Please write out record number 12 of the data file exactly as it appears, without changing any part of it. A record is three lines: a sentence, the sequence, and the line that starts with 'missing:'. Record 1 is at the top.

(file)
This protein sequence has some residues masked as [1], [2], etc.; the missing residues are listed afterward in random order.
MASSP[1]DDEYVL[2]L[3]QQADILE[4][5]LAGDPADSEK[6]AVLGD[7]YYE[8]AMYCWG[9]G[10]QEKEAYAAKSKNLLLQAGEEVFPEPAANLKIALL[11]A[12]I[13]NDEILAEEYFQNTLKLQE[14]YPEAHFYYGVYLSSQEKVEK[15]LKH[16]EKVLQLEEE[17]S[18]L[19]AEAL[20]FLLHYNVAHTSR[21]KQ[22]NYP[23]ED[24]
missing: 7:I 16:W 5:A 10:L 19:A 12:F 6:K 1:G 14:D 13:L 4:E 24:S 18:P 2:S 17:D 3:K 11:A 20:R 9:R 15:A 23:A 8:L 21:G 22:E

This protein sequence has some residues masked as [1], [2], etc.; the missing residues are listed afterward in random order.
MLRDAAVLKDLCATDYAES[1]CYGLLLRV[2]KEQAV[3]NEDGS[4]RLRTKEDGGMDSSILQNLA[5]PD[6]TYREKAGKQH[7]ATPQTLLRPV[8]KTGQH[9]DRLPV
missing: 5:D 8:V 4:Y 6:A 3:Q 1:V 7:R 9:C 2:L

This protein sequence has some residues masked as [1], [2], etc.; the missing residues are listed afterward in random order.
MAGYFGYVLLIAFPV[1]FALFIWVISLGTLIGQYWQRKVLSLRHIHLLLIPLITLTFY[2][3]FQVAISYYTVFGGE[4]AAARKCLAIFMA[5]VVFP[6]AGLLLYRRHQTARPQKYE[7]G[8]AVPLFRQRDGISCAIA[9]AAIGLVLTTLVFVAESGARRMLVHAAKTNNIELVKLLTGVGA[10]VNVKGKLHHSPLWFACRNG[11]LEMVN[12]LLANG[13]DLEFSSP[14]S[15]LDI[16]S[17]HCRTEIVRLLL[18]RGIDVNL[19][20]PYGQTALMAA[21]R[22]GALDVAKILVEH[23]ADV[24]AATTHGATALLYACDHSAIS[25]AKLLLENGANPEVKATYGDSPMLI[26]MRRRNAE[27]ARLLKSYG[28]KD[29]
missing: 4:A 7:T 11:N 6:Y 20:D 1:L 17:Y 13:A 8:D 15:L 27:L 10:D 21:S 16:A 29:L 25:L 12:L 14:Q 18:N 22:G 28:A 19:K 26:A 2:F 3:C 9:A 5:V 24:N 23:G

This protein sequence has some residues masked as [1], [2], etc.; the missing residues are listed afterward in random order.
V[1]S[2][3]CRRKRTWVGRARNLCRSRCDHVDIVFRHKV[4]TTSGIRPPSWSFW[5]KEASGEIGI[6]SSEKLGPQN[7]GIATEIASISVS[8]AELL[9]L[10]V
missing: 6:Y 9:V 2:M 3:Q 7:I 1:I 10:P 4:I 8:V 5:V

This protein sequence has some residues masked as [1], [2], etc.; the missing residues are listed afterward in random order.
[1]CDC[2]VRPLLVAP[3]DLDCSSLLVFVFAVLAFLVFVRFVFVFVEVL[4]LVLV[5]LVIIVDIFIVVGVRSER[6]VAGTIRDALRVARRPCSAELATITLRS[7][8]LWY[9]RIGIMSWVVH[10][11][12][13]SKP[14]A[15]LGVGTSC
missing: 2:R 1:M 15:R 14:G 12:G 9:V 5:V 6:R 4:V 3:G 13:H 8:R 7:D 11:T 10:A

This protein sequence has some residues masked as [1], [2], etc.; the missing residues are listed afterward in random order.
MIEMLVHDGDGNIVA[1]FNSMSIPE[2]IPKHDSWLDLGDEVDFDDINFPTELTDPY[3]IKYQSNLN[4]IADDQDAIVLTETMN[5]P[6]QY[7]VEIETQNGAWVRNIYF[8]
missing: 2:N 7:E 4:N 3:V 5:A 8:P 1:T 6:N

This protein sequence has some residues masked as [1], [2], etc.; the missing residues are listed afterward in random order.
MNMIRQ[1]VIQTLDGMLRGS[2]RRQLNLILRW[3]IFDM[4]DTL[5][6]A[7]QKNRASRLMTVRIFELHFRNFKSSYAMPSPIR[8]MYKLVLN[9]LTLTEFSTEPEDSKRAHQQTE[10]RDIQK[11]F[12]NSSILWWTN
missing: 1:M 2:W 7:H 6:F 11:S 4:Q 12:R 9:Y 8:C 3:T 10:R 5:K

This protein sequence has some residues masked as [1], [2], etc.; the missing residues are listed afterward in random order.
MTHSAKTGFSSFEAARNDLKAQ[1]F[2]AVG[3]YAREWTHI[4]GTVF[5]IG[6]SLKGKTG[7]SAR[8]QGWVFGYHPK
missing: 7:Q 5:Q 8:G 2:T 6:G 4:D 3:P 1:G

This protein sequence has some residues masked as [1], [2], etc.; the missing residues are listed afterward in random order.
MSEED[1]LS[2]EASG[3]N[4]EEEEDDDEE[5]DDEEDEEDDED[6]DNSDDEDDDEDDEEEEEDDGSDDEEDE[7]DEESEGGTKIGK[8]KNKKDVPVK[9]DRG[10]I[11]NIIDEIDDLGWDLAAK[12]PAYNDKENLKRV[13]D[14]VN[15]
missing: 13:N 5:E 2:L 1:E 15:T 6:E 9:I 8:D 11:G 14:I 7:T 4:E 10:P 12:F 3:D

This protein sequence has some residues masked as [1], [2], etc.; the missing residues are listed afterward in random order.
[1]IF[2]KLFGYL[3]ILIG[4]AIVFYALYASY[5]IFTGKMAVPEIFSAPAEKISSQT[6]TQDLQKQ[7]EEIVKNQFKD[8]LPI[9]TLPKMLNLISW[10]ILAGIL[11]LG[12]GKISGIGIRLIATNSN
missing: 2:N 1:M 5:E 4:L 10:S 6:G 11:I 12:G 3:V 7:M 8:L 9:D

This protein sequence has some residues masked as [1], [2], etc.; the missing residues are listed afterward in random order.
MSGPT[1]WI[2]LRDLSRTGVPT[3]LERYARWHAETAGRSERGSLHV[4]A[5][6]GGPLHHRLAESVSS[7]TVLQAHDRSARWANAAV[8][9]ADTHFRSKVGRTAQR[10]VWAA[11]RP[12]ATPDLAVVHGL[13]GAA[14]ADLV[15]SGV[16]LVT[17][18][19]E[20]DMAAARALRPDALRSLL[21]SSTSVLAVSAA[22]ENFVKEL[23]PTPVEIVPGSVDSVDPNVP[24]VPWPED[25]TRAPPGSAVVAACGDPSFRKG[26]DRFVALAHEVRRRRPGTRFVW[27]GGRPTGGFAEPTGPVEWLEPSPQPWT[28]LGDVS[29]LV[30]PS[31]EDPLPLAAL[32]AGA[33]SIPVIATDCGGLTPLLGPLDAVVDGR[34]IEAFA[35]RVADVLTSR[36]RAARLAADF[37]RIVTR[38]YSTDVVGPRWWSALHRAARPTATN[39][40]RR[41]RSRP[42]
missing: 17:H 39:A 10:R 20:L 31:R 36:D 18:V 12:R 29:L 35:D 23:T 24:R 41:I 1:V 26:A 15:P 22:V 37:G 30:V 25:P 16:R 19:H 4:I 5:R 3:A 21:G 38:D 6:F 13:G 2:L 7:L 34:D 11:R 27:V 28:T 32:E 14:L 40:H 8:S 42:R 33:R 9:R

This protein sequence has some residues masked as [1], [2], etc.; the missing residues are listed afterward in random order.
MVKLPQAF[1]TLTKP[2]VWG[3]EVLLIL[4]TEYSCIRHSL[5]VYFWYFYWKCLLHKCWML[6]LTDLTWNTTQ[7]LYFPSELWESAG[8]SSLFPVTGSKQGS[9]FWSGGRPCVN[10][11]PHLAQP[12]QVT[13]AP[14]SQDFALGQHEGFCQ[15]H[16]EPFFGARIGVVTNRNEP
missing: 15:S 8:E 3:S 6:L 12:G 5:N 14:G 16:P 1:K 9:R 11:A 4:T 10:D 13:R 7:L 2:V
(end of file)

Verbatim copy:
This protein sequence has some residues masked as [1], [2], etc.; the missing residues are listed afterward in random order.
MVKLPQAF[1]TLTKP[2]VWG[3]EVLLIL[4]TEYSCIRHSL[5]VYFWYFYWKCLLHKCWML[6]LTDLTWNTTQ[7]LYFPSELWESAG[8]SSLFPVTGSKQGS[9]FWSGGRPCVN[10][11]PHLAQP[12]QVT[13]AP[14]SQDFALGQHEGFCQ[15]H[16]EPFFGARIGVVTNRNEP
missing: 15:S 8:E 3:S 6:L 12:G 5:N 14:G 16:P 1:K 9:R 11:A 4:T 10:D 13:R 7:L 2:V